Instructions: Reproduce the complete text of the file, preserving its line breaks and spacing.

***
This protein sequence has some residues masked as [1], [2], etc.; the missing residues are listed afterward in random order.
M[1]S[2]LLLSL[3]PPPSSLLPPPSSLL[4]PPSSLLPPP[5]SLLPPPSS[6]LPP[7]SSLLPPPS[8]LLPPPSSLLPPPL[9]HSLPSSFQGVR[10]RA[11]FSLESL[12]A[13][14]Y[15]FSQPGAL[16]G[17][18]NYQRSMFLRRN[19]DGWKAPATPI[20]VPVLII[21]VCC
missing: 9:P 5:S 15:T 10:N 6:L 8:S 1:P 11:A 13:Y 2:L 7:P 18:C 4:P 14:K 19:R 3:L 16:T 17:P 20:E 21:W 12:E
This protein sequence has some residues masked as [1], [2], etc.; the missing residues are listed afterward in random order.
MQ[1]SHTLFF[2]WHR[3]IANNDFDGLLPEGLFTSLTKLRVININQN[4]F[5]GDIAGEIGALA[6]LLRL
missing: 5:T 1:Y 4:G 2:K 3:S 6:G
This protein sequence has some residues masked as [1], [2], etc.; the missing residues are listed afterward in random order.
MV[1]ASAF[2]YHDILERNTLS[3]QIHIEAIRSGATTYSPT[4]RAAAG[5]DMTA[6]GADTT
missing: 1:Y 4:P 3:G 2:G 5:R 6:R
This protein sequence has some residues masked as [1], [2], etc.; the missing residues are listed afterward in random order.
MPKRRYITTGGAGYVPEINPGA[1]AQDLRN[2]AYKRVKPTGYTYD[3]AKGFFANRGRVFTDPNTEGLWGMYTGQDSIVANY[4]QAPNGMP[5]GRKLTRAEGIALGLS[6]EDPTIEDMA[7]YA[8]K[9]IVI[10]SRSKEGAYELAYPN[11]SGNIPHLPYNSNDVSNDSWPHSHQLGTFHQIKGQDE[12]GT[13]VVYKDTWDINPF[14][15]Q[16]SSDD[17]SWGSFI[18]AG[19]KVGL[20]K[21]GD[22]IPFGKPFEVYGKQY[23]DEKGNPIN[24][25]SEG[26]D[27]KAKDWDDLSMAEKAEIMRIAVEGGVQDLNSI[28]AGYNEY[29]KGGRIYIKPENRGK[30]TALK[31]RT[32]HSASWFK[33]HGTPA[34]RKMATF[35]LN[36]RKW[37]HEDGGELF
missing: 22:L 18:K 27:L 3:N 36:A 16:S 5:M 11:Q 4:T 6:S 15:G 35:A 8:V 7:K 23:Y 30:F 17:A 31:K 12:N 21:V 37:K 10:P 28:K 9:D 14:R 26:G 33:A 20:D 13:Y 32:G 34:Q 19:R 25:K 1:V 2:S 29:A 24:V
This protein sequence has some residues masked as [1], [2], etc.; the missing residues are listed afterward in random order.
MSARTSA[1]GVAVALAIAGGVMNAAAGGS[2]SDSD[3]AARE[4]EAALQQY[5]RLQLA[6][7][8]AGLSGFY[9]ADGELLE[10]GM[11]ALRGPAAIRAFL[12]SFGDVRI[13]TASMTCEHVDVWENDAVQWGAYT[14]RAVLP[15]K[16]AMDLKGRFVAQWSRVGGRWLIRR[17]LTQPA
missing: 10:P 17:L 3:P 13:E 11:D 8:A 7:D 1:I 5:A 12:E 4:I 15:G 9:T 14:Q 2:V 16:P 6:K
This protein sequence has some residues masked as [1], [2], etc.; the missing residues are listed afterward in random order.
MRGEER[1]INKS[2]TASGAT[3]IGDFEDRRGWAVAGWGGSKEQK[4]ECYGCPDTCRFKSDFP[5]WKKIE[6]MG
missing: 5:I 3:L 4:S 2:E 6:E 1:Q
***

This protein sequence has some residues masked as [1], [2], etc.; the missing residues are listed afterward in random order.
M[1]S[2]LLLSL[3]PPPSSLLPPPSSLL[4]PPSSLLPPP[5]SLLPPPSS[6]LPP[7]SSLLPPPS[8]LLPPPSSLLPPPL[9]HSLPSSFQGVR[10]RA[11]FSLESL[12]A[13][14]Y[15]FSQPGAL[16]G[17][18]NYQRSMFLRRN[19]DGWKAPATPI[20]VPVLII[21]VCC
missing: 9:P 5:S 15:T 10:N 6:L 8:S 1:P 11:A 13:Y 2:L 7:P 18:C 4:P 14:K 19:R 3:L 16:T 17:P 20:E 21:W 12:E
This protein sequence has some residues masked as [1], [2], etc.; the missing residues are listed afterward in random order.
MQ[1]SHTLFF[2]WHR[3]IANNDFDGLLPEGLFTSLTKLRVININQN[4]F[5]GDIAGEIGALA[6]LLRL
missing: 5:T 1:Y 4:G 2:K 3:S 6:G
This protein sequence has some residues masked as [1], [2], etc.; the missing residues are listed afterward in random order.
MV[1]ASAF[2]YHDILERNTLS[3]QIHIEAIRSGATTYSPT[4]RAAAG[5]DMTA[6]GADTT
missing: 1:Y 4:P 3:G 2:G 5:R 6:R
This protein sequence has some residues masked as [1], [2], etc.; the missing residues are listed afterward in random order.
MPKRRYITTGGAGYVPEINPGA[1]AQDLRN[2]AYKRVKPTGYTYD[3]AKGFFANRGRVFTDPNTEGLWGMYTGQDSIVANY[4]QAPNGMP[5]GRKLTRAEGIALGLS[6]EDPTIEDMA[7]YA[8]K[9]IVI[10]SRSKEGAYELAYPN[11]SGNIPHLPYNSNDVSNDSWPHSHQLGTFHQIKGQDE[12]GT[13]VVYKDTWDINPF[14][15]Q[16]SSDD[17]SWGSFI[18]AG[19]KVGL[20]K[21]GD[22]IPFGKPFEVYGKQY[23]DEKGNPIN[24][25]SEG[26]D[27]KAKDWDDLSMAEKAEIMRIAVEGGVQDLNSI[28]AGYNEY[29]KGGRIYIKPENRGK[30]TALK[31]RT[32]HSASWFK[33]HGTPA[34]RKMATF[35]LN[36]RKW[37]HEDGGELF
missing: 22:L 18:K 27:L 3:N 36:A 16:S 5:M 11:Q 4:T 6:S 15:G 35:A 8:V 7:K 23:Y 30:F 17:A 31:K 12:N 21:V 37:K 10:P 28:K 9:D 14:R 26:G 33:A 20:D 13:Y 32:G 34:Q 19:R 25:K 1:V 2:S 29:A 24:V
This protein sequence has some residues masked as [1], [2], etc.; the missing residues are listed afterward in random order.
MSARTSA[1]GVAVALAIAGGVMNAAAGGS[2]SDSD[3]AARE[4]EAALQQY[5]RLQLA[6][7][8]AGLSGFY[9]ADGELLE[10]GM[11]ALRGPAAIRAFL[12]SFGDVRI[13]TASMTCEHVDVWENDAVQWGAYT[14]RAVLP[15]K[16]AMDLKGRFVAQWSRVGGRWLIRR[17]LTQPA
missing: 10:P 17:L 3:P 13:E 11:D 8:A 7:D 1:I 5:A 12:E 4:I 15:G 9:T 14:Q 2:V 16:P 6:K
This protein sequence has some residues masked as [1], [2], etc.; the missing residues are listed afterward in random order.
MRGEER[1]INKS[2]TASGAT[3]IGDFEDRRGWAVAGWGGSKEQK[4]ECYGCPDTCRFKSDFP[5]WKKIE[6]MG
missing: 5:I 3:L 4:S 2:E 6:E 1:Q